It happens sometimes, as a woman pastor. You get a little weary of it all.
Weary of having to defend yourself. Weary of feeling you’re not taken quite as seriously. Weary of putting a positive spin on it. Weary of pretending it doesn’t bother you to be working with people who smile at you warmly at the pastors gathering, but who will preach against your call three days later. Weary of those who don’t smile at all. Weary of people assuming you just ignore certain passages of Scripture, that you don’t hold Scriptural convictions as deeply as they do about why you do what you do. Weary of those guys on the internet.
A number of years ago I was weary. I was tired of all of it. I didn’t want to have to be tough anymore. I didn’t want to be “that woman pastor” anymore. I would have been just fine to be a little un-called.
But in God’s perfect timing, right in the middle of that weary season, I went to a retreat for women clergy in my denomination. About a dozen of us gathered at a cozy chalet nestled in tall trees on a cold lake and got to know each other while we ate a lot and let ourselves take naps.
There wasn’t a big agenda. Instead, each woman was given a one hour slot to share and receive prayer. It was simple enough – during our hour we would talk about what was going on in our lives or our ministry. Then the other women would pray for us.
Of course if there was anywhere to talk about being weary of being a female pastor, this was the room. I was actually the youngest woman there. Most of the women present had decades of experience on me, and when I shared that I was in a weary season, they nodded, knowingly. And then they prayed.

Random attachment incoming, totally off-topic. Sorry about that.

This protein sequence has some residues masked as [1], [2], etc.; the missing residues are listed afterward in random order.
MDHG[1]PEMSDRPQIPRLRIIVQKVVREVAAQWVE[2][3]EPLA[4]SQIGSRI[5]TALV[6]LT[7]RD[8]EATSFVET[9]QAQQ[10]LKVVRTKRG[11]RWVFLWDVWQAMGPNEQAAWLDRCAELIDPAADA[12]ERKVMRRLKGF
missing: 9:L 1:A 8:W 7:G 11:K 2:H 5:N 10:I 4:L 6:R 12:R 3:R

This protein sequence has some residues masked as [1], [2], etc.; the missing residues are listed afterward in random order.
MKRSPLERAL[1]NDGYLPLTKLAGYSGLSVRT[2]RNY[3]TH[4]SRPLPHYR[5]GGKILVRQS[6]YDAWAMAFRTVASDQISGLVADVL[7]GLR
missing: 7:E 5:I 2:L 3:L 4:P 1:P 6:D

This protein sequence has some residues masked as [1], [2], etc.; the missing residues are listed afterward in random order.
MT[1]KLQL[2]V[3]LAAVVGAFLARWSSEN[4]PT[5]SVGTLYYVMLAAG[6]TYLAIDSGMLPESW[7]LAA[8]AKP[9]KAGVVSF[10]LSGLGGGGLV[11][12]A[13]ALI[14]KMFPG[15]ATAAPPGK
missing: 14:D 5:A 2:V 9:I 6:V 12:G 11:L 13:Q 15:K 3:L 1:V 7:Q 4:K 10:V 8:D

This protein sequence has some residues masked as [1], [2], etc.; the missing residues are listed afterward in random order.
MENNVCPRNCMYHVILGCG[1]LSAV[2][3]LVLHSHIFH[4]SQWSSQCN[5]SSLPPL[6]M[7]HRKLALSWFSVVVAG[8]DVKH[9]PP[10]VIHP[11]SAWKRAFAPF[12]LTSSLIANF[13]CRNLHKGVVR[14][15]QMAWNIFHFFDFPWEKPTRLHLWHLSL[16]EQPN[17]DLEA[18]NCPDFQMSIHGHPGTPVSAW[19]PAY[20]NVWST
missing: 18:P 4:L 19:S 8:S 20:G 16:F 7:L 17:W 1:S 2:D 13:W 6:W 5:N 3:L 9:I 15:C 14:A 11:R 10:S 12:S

Hands laid on my shoulders, my back, my head, my feet, they knelt around me and lifted me up to God. It was intimate, awkward, vulnerable, powerful, and oh-so-necessary.
Here’s the thing when you receive prayer: sometimes it doesn’t feel like a whole lot. Sometimes it’s awkward. Sometimes it feels just kind of nice. But sometimes – the really amazing times – you are absolutely certain that the Spirit of God has broken in from Heaven to earth and spoken right to your heart. This was one of those times. And this was the prayer, from a sister pastor who had heard my words and seen me weary and brought me again to the Lord who called me.
One hand on my shoulder, one high in the air, this dear sister prayed: “God, sometimes we hear voices from others about our call and we need to hear them. But sometimes those voices we hear are from (and her voice went deep and low here) the very pit of hell. And I pray you would send those voices that are making Leanne feel overwhelmed as a woman you have called back to the pit of hell.”
I want to tell you that I felt the truth of every word of that prayer from my soul to my toes. I knew that I had started listening to a narrative in my head that was not God’s truth for me. In fact, it was a lie from an enemy that would like nothing more than to see every woman called to preach the love of God stay silent.
I haven’t really felt that depth of weariness since that time, but when I feel it sneaking in, I remember that prayer and I say to that lying voice in my head: “Stay in the pit of hell, where you belong.”
My sister pastors, I know that it can get weary. People can tell us not to read the tweets, ignore the comments, keep pushing through. I’ve said it myself. And I know that sometimes it is hard to do that. Sometimes we are still going to get weary, because we are just tired of being told to stop, to go learn the Bible, or to go home.
But here is my prayer for you today: That when you feel yourself thinking those voices rumbling around in your head – those ones telling you that you can’t do it, that you shouldn’t do it, that’s it’s too much – that you would yell back at them, and you would tell them to go back to where they belong: to the very pit of hell.
I pray that instead you would hear the voice of the God who called you, who still calls you, from your soul to your toes, saying: “Keep going.”
I’ve said it before and I’ll say it again: we’ve got work to do. My sisters, do not stop.